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The more the merrier

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The more people there are involved in something, the more fun it will be.

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“Was” is used for the indicative past tense of “to be,” and “were” is only used for the subjunctive past tense.

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notes for The more the merrier

“The more the merrier” is often used to welcome those who wish to participate in an activity but hesitate to join in uninvited.
The New Dictionary of Cultural Literacy, Third Edition Copyright © 2005 by Houghton Mifflin Harcourt Publishing Company. Published by Houghton Mifflin Harcourt Publishing Company. All rights reserved.

Example sentences from the Web for The more the merrier

Idioms and Phrases with The more the merrier (1 of 2)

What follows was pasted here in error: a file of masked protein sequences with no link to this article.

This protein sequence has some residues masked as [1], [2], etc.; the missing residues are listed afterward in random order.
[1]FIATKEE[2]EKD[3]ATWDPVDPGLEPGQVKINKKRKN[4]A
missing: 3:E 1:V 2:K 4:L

more the merrier, the

The larger the number involved, the better the occasion. For example, John's invited all his family to come along, and why not? The more the merrier. This expression was first recorded in 1530, when it was put as “The more the merrier; the fewer, the better fare” (meaning “with fewer there would be more to eat”), an observation that made its way into numerous proverb collections.

Idioms and Phrases with The more the merrier (2 of 2)

the more the merrier

see more the merrier.

The American Heritage® Idioms Dictionary Copyright © 2002, 2001, 1995 by Houghton Mifflin Harcourt Publishing Company. Published by Houghton Mifflin Harcourt Publishing Company.
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